7 Things to Know Before Driving in Mexico
Planning on driving to Mexico? The following guidelines can help you plan for your drive in Mexico. Keep reading to learn about some laws and unspoken customs before your trip.
Tips for Driving in Mexico
Here are seven tips to keep in mind for your drive:
1. Be completely aware of your surroundings
As a U.S. driver, you’re likely accustomed to road signs, strict right-of-way laws and traffic signals. Make sure you know the speed limits and understand the rules of the road in Mexico before you travel.
2. Stick to the toll roads (“cuotas”)
The Department of State advises driving on toll roads for increased safety and better road conditions. This is also recommended because outside of major cities in Mexico, emergency or police services may be limited.
3. Learn the different road elements
Here are some common road conditions to look out for, according to USA today:
- Topes: Mexican speed bumps (“topes”) are not always marked with yellow paint and there may not be warning signs.
- Potholes: Many roads in Mexico aren’t government regulated and may have large potholes.
- Left-hand highway exits: Instead of using exit ramps and overpasses to get to the opposite side of the freeway, Mexico implemented a “returno system,” says Trip Advisor. These are areas where you can pull over and pause to safely make a U-turn just past your intended exit.
4. Drive during daylight
Driving in the daylight may be easier and safer in Mexico, says the Department of State. Remember, police or emergency services may be limited in some areas of Mexico (especially at night). The Department of State also advises visitors to avoid driving alone, if possible.
5. Understand that turn signals may be used for different purposes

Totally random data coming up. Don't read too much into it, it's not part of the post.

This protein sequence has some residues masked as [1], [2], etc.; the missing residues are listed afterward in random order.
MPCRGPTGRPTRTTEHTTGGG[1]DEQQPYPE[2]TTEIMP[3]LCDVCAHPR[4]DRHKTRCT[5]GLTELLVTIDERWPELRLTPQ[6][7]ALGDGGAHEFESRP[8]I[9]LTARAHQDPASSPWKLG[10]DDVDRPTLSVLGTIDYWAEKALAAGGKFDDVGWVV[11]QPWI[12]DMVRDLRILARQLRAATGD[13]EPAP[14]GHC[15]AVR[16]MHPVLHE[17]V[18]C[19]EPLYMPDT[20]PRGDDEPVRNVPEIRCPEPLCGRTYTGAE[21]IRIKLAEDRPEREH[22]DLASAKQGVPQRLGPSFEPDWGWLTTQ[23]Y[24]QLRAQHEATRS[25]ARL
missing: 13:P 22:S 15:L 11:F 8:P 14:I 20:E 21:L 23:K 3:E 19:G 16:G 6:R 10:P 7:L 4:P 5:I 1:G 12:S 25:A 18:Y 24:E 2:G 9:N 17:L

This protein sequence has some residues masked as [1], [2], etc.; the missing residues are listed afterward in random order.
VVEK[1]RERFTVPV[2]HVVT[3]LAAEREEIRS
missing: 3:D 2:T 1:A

Turn signals in Mexico can be used to mean more than one thing, according to USA Today. For example, if you’re on the highway and the driver in front of you uses his left turn signal, this could indicate that it’s safe for you to pass him.
6. Know about driving on the shoulder
Oncoming drivers in Mexico will often enter your lane of the road to pass other vehicles, says Trip Savvy – and it’s typically expected that other vehicles will move over to accommodate them. If a vehicle is approaching in your lane from the opposite direction, you should move over and drive on the shoulder to allow them to pass.
7. Expect to communicate with U.S. Customs
You will cross a customs checkpoint when re-entering the United States. You’ll be asked to declare anything you purchase while in Mexico, says the Department of Homeland Security. You can find a complete list of items you can’t carry across the border on the U.S. Customs and Border Protection website here.
Purchase a Mexico Tourist Auto Insurance Policy
Your U.S. auto insurance won’t cover you after crossing the border of Mexico. You’ll need a special Mexican auto insurance policy to legally drive in Mexico, which can be acquired through an insurance agent. If you’re planning to drive a rental car in Mexico, you may be able to purchase the insurance coverage directly through the rental agency, according to the Department of State.
Preparing for your drive ahead of time can help ensure you have a thorough understanding of what to expect while driving in Mexico. An agent can also help you find long-term or short-term insurance coverage options that are a good fit for your trip and needs. Visit Allstate’s Mexico tourist auto insurance page for more information.